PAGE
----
Here’s a little preview of what we talked about in this podcast episode:


  • Suelain and Otter’s account of an Asian hate crime incident that happened to them while in New York City’s SoHo district in February of this year
  • How and why Suelain and Otter reacted to their harasser the way that they did
  • How Suelain and Otter’s past experiences with hate crimes has prepared them to react
  • The bystanders who stopped check on Suelain and Otter and offered to help
  • How the incident was the second Asian hate speech incident in a week that happened to Otter
  • The strategies that Suelain’s father suggested to protect her when she had to ride the New York City subway alone after commuting to school in Manhattan from Long Island
  • How Suelain learned to protect herself on the New York City subway
  • What Suelain wants to share with parents and others about how they can handle incidents Asian hate speech or crimes
  • What defines something as a hate crime
  • What defines something as Asian hate speech vs. an Asian hate crime
  • How a lot of incidents seem to happen when people are standing on the corner
  • How parents need to talk to their kids about a safety plan
  • What bystanders can to if they witness someone being attacked
  • How Asian hate speech and crimes are sometimes not taken seriously due to the model minority myth
  • How Suelain once turned the tables on a man who sexually harassed her
  • How summoning your middle-aged indignation or “Mommy shaming” can be strategies to deal with harassers
  • What reactions and press Suelain and Otter have gotten since sharing what happened to them on social media
  • The segment on Stephen Colbert Presents “Tooning Out The News” in which Otter talks about the incident that happened to him and his mother
  • The media coverage that Suelain and Otter have gotten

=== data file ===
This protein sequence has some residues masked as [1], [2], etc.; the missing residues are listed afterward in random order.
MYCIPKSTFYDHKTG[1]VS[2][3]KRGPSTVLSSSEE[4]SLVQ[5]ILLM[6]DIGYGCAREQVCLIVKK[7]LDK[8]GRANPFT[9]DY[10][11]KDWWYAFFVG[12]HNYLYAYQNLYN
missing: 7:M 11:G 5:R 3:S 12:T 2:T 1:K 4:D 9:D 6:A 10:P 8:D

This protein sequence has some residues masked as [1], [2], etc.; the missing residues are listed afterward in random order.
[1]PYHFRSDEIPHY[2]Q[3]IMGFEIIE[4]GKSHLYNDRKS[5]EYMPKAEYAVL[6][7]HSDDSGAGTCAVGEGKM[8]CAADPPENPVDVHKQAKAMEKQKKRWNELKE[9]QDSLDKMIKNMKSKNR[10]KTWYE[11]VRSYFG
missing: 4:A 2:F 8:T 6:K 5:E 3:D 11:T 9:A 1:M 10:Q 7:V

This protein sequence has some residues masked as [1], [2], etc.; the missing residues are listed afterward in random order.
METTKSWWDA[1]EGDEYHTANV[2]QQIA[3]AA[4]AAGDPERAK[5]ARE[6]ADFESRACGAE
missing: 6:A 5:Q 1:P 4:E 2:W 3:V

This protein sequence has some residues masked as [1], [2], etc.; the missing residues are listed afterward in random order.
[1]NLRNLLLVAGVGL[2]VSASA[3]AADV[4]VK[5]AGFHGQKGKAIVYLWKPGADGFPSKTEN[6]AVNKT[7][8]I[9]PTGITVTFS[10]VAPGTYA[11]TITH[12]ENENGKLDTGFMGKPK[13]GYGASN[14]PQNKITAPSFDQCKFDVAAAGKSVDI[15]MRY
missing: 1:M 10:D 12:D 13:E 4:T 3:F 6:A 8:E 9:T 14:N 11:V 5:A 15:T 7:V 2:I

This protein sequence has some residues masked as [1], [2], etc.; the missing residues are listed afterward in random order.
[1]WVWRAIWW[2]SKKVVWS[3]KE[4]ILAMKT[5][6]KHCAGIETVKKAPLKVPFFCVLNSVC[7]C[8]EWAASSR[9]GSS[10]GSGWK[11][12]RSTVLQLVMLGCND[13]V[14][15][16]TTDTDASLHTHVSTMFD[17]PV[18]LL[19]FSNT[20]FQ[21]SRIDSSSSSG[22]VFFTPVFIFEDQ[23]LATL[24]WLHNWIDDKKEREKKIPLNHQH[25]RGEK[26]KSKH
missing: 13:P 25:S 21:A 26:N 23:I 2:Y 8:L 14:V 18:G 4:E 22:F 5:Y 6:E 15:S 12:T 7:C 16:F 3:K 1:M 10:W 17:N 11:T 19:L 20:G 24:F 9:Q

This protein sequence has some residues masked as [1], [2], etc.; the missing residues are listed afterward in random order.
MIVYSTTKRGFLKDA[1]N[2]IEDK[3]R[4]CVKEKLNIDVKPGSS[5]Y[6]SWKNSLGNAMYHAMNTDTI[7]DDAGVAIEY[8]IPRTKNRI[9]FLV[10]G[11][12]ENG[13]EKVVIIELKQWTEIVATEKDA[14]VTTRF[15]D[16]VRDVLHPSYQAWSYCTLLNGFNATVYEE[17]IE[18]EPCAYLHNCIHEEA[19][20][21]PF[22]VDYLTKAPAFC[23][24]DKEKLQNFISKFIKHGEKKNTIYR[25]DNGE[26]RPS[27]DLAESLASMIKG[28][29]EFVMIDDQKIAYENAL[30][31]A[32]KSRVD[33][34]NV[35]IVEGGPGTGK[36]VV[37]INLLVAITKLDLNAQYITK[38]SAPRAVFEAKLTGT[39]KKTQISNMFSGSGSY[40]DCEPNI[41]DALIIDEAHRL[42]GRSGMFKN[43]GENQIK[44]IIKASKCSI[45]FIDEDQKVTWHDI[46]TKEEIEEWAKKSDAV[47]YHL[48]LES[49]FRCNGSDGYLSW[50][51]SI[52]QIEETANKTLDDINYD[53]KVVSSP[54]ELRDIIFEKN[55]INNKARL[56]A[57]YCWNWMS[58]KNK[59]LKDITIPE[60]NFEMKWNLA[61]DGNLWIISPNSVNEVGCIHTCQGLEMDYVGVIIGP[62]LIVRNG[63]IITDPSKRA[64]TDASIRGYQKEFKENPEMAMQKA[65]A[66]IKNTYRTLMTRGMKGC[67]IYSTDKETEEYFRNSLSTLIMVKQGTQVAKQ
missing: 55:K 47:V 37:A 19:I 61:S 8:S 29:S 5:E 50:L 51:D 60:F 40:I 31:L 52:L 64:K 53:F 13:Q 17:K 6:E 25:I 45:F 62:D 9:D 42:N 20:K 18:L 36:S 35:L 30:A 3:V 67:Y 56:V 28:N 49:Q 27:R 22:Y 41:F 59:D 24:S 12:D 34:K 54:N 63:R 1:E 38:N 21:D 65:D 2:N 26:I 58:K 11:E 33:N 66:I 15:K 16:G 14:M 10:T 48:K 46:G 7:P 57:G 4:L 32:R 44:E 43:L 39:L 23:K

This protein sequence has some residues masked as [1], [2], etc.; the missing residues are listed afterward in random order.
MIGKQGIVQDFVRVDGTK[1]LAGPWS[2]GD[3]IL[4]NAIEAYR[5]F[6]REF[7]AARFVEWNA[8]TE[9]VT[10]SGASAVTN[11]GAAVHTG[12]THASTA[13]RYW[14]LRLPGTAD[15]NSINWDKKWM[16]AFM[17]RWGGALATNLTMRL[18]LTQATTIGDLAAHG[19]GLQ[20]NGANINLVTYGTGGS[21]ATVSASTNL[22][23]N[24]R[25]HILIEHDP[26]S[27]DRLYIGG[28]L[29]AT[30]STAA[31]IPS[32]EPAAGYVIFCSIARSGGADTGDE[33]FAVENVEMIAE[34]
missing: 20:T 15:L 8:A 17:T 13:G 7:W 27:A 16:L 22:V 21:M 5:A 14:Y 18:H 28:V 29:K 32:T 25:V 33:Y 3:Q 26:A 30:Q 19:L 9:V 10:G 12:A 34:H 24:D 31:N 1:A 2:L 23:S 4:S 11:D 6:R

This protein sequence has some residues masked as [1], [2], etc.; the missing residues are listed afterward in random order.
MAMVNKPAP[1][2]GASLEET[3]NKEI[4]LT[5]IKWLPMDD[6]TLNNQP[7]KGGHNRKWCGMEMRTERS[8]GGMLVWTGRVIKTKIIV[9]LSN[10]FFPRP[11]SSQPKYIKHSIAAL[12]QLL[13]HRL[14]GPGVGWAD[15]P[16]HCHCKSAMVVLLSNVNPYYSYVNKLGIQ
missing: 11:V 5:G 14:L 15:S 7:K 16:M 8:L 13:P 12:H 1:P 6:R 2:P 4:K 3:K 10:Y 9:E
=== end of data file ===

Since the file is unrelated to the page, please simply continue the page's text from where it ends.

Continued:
• How Asian hate incidents transcend race, social class
  • How Suelain’s list of safety guidelines has grown from 12 to 16 items, and has been translated into Chinese and distributed in schools
  • How the New York City website for Asian hate crimes does not clearly indicate where you can report a crime
  • The under reporting of Asian hate crimes
  • How Asians are easy targets because they are visible minorities
  • How the majority of Chinatown’s residents have been wearing masks since the beginning of the pandemic but they are being blamed for the spread of COVID


Related Links:


Suelain Moy’s blog:


Suelain’s safety guidelines:


Suelain on Facebook:


Suelain on Instagram:


Suelain on Twitter:


Otter on Instagram:


Otter on Facebook:


Otter on Twitter:



Lee Statsberg sense memory acting technique:


Woman Who Fought Back During Attack to Donate Nearly $1M Raised for Her to Combat Anti-Asian Racism:


Author Min Jin Lee:


Otter’s segment on Stephen Colbert Presents “Tooning Out The News”:

(Otter’s segment is at 4:25)


Crazy Talented Asians and Friends: Triumphing Over Quarantine:


Asian Comedy Festival 2021:


New York City’s Toolkit for Addressing Anti-Asian Bias, Discrimination, and Hate:


The Analysis of Anti‐Asian Hate Crime Reported to Police in America’s Largest Cities: 2020 (done by the Center for the Study of Hate and Extremism at California State University, San Bernardino):


Cefaan Kim’s reporting and articles:


Chinese Exclusion Act:,all%20immigration%20of%20Chinese%20laborers



Japanese American Internment Camps:

About the Host

Felicia Lin is the Host and Producer of Talking Taiwan, a podcast which seeks to introduce you to interesting stories connected to Taiwan and the diverse individuals who make up Taiwan’s global community.